It is a well know fact that compound exercises are superior to isolation exercises in almost every aspect – building strength, gaining mass and also for burning more calories.
Compound or multi joint exercises allow you to train several muscles at once, in dips case you will develop your chest, your triceps and shoulders. Dips are literally the best exercise you can do for your upper body. Many people say they are very similar to squats in that way, which is the ultimate compound movement for building the lower body.
Depending on how you dip, you will control how much of the chest, triceps (and a little bit of shoulders) you put into the movement, but more about that later on.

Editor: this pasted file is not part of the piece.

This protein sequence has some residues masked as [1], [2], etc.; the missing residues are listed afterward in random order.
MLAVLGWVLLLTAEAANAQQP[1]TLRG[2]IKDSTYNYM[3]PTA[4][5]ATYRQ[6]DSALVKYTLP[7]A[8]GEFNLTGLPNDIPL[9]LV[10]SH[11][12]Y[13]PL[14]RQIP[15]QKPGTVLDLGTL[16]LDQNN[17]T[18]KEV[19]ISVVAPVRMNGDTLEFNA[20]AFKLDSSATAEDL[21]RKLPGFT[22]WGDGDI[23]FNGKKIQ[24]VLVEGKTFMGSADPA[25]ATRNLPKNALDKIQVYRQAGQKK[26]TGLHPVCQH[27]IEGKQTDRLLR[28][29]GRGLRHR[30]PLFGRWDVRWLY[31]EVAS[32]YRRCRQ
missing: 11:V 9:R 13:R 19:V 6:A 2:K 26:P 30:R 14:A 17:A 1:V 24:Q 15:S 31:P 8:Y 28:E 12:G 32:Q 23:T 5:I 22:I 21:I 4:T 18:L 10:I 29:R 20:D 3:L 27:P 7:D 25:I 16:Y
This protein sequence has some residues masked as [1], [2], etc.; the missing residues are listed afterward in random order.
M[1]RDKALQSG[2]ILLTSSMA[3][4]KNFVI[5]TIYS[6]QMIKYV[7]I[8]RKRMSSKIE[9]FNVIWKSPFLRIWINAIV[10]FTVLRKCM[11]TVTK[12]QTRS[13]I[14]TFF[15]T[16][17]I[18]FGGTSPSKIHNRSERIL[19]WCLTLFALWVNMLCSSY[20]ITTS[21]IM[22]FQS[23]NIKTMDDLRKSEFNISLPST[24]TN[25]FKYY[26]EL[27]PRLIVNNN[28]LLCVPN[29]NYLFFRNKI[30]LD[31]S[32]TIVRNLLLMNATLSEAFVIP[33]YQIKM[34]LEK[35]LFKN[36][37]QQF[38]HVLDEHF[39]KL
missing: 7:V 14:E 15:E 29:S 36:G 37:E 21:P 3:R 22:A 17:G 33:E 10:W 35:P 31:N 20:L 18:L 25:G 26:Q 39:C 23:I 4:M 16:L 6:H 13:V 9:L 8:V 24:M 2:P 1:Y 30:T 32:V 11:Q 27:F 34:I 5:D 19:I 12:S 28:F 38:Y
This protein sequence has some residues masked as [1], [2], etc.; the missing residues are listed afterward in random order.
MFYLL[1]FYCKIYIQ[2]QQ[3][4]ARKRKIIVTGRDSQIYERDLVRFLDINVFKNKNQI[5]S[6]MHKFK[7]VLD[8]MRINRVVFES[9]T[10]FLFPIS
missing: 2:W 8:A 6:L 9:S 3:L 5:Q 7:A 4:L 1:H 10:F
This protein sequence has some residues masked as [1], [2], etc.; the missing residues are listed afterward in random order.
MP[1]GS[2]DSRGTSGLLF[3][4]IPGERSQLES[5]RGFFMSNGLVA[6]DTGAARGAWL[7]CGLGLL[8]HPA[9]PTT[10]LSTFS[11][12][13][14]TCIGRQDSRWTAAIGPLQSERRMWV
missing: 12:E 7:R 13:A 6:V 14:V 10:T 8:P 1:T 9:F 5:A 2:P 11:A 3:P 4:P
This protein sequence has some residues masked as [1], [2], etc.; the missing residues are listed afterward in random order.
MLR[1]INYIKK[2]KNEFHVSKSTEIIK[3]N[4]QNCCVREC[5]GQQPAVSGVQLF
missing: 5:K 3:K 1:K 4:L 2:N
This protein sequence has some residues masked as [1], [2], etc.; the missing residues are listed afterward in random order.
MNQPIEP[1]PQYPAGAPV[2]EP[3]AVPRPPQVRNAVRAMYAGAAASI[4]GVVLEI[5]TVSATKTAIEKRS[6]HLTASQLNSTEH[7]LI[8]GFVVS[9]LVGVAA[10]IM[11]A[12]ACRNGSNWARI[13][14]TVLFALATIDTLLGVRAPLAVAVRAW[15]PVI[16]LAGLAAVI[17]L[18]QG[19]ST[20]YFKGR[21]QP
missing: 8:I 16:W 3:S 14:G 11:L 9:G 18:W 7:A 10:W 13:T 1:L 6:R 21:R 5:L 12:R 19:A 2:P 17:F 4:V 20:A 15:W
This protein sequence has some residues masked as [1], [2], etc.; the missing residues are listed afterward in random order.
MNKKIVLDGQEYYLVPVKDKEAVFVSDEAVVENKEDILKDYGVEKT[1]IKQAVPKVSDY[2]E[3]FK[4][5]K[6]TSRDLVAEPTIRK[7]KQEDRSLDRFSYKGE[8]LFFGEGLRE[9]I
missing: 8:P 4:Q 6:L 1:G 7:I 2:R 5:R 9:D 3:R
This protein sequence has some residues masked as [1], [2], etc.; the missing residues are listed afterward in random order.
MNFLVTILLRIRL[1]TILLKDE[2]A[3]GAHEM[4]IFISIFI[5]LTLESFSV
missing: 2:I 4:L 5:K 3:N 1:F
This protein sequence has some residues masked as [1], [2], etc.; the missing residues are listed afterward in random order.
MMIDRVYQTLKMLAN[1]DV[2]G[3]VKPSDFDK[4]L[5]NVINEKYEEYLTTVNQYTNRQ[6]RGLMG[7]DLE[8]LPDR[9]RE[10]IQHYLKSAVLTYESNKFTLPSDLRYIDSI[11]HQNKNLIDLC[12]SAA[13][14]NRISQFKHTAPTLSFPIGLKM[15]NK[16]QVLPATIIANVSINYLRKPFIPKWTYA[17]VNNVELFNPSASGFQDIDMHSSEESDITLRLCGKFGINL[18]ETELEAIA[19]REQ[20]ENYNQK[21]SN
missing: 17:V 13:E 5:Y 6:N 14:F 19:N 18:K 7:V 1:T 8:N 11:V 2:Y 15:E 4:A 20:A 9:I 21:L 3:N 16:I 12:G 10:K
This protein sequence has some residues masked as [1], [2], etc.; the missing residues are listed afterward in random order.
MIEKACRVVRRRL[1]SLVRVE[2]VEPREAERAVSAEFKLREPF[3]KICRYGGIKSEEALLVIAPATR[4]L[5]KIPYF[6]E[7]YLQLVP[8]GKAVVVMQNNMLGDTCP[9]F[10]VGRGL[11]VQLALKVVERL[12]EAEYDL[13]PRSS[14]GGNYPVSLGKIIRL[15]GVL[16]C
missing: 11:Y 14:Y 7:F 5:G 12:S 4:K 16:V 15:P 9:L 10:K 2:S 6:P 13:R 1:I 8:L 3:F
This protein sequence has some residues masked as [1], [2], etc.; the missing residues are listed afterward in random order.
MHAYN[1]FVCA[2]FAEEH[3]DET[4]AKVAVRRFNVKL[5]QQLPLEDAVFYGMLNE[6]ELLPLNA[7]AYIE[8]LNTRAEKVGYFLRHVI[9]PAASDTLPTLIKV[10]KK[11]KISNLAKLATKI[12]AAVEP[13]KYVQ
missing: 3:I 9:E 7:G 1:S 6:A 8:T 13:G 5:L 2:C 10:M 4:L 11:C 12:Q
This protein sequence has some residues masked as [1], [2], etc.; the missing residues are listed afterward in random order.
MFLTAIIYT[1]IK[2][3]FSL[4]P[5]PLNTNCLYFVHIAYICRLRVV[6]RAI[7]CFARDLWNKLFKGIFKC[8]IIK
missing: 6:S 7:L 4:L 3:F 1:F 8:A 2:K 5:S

Benefit #3: Highly customizable
There are so many ways to adjust the parameters of this exercise – you can add more weight by hanging a chain from your hips, you can play with the tempo by doing them really slow, or you can pause during the rep and so on and so forth.
You can lean forward more or less so that you put more of your chest into it or you can use a narrow hand grip and put more triceps into the movement. It’s and extremely customizable exercise that it will enable you target different body parts depending on what you want to focus on during your training.
Most of the time dips are used to train the lower part of the chest (they are very similar to decline bench press in this regard), or to train the triceps. The front side of the delts are also hit a little bit by dips, but under no circumstances dips should be considered a shoulder exercise.
Benefit #4: Increases flexibility
Apart from the fact that dips are great for developing strength and muscle mass, it’s also a great exercise for developing flexibility.